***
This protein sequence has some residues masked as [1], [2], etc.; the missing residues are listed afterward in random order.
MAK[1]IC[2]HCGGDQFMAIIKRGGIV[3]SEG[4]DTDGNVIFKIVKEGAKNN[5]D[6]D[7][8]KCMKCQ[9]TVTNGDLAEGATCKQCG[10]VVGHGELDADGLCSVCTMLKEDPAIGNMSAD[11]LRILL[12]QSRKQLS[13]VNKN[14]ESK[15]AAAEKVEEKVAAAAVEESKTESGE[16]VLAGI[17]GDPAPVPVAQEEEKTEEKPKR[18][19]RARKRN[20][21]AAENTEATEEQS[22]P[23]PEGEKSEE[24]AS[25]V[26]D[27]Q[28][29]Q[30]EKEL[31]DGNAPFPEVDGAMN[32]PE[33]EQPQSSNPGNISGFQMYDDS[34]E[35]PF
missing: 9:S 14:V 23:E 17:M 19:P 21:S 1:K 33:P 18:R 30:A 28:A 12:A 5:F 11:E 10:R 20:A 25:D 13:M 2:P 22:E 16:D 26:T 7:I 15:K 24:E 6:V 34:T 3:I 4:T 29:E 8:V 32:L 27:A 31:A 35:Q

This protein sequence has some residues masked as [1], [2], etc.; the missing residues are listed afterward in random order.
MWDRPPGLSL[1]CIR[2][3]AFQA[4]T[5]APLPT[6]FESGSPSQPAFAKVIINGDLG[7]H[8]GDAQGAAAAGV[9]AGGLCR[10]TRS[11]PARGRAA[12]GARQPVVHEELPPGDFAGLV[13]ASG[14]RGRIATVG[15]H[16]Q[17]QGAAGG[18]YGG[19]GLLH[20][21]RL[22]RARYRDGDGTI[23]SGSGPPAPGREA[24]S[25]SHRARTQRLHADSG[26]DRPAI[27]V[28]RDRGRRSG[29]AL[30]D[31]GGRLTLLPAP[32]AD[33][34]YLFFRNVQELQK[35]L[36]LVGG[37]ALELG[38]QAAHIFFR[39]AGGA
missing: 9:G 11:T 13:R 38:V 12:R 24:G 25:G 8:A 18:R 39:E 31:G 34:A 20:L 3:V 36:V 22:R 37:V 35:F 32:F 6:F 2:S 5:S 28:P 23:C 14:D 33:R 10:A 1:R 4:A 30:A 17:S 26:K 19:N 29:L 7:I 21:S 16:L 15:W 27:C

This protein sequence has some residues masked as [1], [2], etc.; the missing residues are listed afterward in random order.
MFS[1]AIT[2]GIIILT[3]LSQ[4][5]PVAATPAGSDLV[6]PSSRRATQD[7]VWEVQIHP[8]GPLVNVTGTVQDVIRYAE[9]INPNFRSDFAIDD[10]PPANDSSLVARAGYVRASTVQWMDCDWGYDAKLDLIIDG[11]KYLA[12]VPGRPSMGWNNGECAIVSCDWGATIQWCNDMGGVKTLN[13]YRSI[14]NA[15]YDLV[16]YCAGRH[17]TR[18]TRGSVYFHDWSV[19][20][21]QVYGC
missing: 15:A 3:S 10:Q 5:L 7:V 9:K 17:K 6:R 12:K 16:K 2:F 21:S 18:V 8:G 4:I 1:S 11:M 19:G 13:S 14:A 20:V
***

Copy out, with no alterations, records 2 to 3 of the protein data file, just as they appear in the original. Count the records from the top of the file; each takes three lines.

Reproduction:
This protein sequence has some residues masked as [1], [2], etc.; the missing residues are listed afterward in random order.
MWDRPPGLSL[1]CIR[2][3]AFQA[4]T[5]APLPT[6]FESGSPSQPAFAKVIINGDLG[7]H[8]GDAQGAAAAGV[9]AGGLCR[10]TRS[11]PARGRAA[12]GARQPVVHEELPPGDFAGLV[13]ASG[14]RGRIATVG[15]H[16]Q[17]QGAAGG[18]YGG[19]GLLH[20][21]RL[22]RARYRDGDGTI[23]SGSGPPAPGREA[24]S[25]SHRARTQRLHADSG[26]DRPAI[27]V[28]RDRGRRSG[29]AL[30]D[31]GGRLTLLPAP[32]AD[33][34]YLFFRNVQELQK[35]L[36]LVGG[37]ALELG[38]QAAHIFFR[39]AGGA
missing: 9:G 11:T 13:R 38:V 12:R 24:G 25:G 8:A 18:R 39:E 31:G 34:A 20:L 3:V 36:V 22:R 37:V 35:F 32:F 6:F 2:S 5:S 28:P 23:C 14:D 33:R 10:A 1:R 4:A 30:A 17:S 26:K 19:N 29:L 7:I 21:S 16:L 15:W 27:C

This protein sequence has some residues masked as [1], [2], etc.; the missing residues are listed afterward in random order.
MFS[1]AIT[2]GIIILT[3]LSQ[4][5]PVAATPAGSDLV[6]PSSRRATQD[7]VWEVQIHP[8]GPLVNVTGTVQDVIRYAE[9]INPNFRSDFAIDD[10]PPANDSSLVARAGYVRASTVQWMDCDWGYDAKLDLIIDG[11]KYLA[12]VPGRPSMGWNNGECAIVSCDWGATIQWCNDMGGVKTLN[13]YRSI[14]NA[15]YDLV[16]YCAGRH[17]TR[18]TRGSVYFHDWSV[19][20][21]QVYGC
missing: 15:A 3:S 10:Q 5:L 7:V 9:K 17:K 6:R 12:K 16:K 2:F 21:S 18:V 8:G 4:I 1:S 11:M 19:G 13:S 14:A 20:V